Shook, Hardy & Bacon Public Policy Co-Chair Victor Schwartz authored a May 13 Washington Legal Foundation article, “In re Zoloft MDLF Judge’s Rejection of Causation Testimony Provides Helpful Lessons for Bench and Bar,” which examines the ruling in In re Zoloft Products Liability Litigation to demonstrate “how expert evidence of general and specific causation should be scrutinized in a pharmaceutical case.”
Schwartz notes that “one of the most challenging areas of modern tort litigation is whether scientific and medical experts should be permitted to provide testimony to a jury about causation in pharmaceutical cases” and explains that courts might draw false conclusions by believing a particular drug directly caused an adverse event.
In examining Judge Rufe’s ruling in In re Zoloft Products Liability Litigation, Schwartz shares five key lessons from the ruling. First, Schwartz states that general causation must be established before specific causation. Second, he notes that when epidemiological evidence is available, it cannot be circumvented. Third, Schwartz explains that evidentiary decisions are not driven by quantity of evidence, but quality. Fourth, courts must not simply believe an expert for his prestigious title, but for the source material from which he is drawing his conclusions. Lastly, Schwartz exerts that “when plaintiffs’ counsel consistently fail to provide reliable expert evidence on causation, the case should be dismissed.”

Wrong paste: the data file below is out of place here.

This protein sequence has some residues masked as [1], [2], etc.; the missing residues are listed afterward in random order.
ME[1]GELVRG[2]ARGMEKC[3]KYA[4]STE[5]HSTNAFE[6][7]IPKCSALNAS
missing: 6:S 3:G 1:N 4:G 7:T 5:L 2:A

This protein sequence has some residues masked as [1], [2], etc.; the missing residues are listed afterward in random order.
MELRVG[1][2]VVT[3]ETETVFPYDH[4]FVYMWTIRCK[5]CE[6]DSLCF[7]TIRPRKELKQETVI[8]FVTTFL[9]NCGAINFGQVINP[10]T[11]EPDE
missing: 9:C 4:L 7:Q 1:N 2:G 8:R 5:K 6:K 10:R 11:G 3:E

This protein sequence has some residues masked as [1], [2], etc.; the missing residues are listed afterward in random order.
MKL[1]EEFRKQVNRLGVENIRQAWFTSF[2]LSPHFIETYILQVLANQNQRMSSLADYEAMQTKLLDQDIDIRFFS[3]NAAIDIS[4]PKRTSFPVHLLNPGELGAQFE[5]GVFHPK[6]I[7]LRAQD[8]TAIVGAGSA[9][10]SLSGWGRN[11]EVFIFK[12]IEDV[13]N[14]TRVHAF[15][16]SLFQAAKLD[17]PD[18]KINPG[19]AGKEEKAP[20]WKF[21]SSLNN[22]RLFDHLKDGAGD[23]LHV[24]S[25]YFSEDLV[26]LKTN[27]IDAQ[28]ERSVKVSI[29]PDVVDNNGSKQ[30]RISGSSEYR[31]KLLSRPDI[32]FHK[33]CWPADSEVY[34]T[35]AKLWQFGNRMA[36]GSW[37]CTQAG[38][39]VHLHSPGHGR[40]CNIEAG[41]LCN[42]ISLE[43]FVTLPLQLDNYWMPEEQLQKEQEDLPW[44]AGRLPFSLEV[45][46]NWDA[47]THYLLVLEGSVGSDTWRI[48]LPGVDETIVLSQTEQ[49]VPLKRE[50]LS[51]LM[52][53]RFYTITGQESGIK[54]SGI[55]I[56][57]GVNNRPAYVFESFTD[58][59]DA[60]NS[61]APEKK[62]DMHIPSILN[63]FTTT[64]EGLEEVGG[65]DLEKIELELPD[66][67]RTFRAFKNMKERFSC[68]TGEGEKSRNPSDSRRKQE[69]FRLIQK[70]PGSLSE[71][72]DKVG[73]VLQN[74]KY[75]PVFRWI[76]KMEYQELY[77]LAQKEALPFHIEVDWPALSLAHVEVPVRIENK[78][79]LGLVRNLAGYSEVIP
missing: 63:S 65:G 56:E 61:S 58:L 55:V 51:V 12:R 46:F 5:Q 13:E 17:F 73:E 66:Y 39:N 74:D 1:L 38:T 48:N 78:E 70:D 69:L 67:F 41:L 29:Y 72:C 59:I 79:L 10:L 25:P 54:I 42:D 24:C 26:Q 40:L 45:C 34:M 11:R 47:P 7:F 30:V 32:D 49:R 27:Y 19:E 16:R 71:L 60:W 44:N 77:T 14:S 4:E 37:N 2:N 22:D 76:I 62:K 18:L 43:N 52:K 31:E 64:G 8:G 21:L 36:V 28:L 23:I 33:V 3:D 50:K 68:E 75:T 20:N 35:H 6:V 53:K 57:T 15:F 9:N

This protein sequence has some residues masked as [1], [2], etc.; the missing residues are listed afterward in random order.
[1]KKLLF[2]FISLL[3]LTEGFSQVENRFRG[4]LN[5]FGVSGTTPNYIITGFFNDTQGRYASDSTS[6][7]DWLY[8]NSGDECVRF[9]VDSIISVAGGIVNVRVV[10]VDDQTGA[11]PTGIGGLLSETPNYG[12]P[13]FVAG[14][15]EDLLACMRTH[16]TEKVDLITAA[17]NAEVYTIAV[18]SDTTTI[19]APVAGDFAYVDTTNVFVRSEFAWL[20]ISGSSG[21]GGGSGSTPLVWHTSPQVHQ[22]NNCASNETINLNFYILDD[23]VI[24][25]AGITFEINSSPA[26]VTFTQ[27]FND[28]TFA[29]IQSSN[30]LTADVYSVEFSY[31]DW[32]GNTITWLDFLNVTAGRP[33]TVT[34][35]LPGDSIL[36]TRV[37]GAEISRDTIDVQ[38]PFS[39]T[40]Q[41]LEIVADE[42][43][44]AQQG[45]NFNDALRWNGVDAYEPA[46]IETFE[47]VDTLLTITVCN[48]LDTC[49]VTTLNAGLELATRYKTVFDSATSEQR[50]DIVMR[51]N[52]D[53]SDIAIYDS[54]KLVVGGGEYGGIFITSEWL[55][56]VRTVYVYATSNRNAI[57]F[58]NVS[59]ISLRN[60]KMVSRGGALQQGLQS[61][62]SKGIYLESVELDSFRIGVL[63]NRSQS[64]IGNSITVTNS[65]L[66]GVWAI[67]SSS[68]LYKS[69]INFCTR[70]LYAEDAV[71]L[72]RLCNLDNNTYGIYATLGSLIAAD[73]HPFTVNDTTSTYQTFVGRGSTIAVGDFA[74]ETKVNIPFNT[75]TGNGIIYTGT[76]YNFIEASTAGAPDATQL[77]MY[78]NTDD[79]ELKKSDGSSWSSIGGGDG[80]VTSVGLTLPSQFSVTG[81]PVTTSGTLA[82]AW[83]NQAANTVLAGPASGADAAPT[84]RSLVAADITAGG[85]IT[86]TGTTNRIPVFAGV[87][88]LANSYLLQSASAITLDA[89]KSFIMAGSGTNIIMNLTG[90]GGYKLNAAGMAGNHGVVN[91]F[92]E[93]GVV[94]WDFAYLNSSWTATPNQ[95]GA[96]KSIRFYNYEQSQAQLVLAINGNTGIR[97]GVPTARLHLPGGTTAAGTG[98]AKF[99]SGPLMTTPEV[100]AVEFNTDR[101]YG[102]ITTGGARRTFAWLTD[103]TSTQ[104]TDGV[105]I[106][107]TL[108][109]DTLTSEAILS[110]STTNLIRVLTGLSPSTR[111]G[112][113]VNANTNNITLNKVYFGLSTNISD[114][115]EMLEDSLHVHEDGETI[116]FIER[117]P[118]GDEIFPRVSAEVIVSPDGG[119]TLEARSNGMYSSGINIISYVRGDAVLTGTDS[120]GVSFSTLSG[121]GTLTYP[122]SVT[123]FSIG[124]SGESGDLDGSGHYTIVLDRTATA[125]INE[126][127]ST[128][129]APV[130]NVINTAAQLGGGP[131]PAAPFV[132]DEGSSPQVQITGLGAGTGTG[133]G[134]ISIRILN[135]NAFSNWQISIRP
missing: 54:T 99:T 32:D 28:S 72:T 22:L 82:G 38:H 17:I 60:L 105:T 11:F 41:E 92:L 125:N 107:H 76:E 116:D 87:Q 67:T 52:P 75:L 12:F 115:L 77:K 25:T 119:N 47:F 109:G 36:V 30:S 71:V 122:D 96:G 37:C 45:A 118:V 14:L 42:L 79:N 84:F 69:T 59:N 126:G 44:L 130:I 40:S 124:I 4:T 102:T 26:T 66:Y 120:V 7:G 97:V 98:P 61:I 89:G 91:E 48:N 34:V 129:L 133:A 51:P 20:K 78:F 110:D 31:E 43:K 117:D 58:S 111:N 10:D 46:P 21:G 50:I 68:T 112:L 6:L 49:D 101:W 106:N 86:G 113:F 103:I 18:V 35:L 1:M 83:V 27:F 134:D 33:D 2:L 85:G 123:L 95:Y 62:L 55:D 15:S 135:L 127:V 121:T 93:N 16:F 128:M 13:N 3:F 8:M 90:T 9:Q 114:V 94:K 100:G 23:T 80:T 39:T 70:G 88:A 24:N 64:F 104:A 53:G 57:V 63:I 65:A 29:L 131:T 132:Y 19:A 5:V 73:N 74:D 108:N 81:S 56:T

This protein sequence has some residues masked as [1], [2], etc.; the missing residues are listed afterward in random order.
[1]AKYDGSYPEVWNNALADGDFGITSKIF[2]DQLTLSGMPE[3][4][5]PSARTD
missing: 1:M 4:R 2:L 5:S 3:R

Schwartz concludes by emphasizing the importance of the Judge’s ruling in In re Zoloft Products Liability Litigation, as “it delves into the practical and high-stakes world of pharmaceutical litigation, and it shows exactly how a court should comprehensively analyze expert evidence and separate the wheat from the chaff on causation issues.”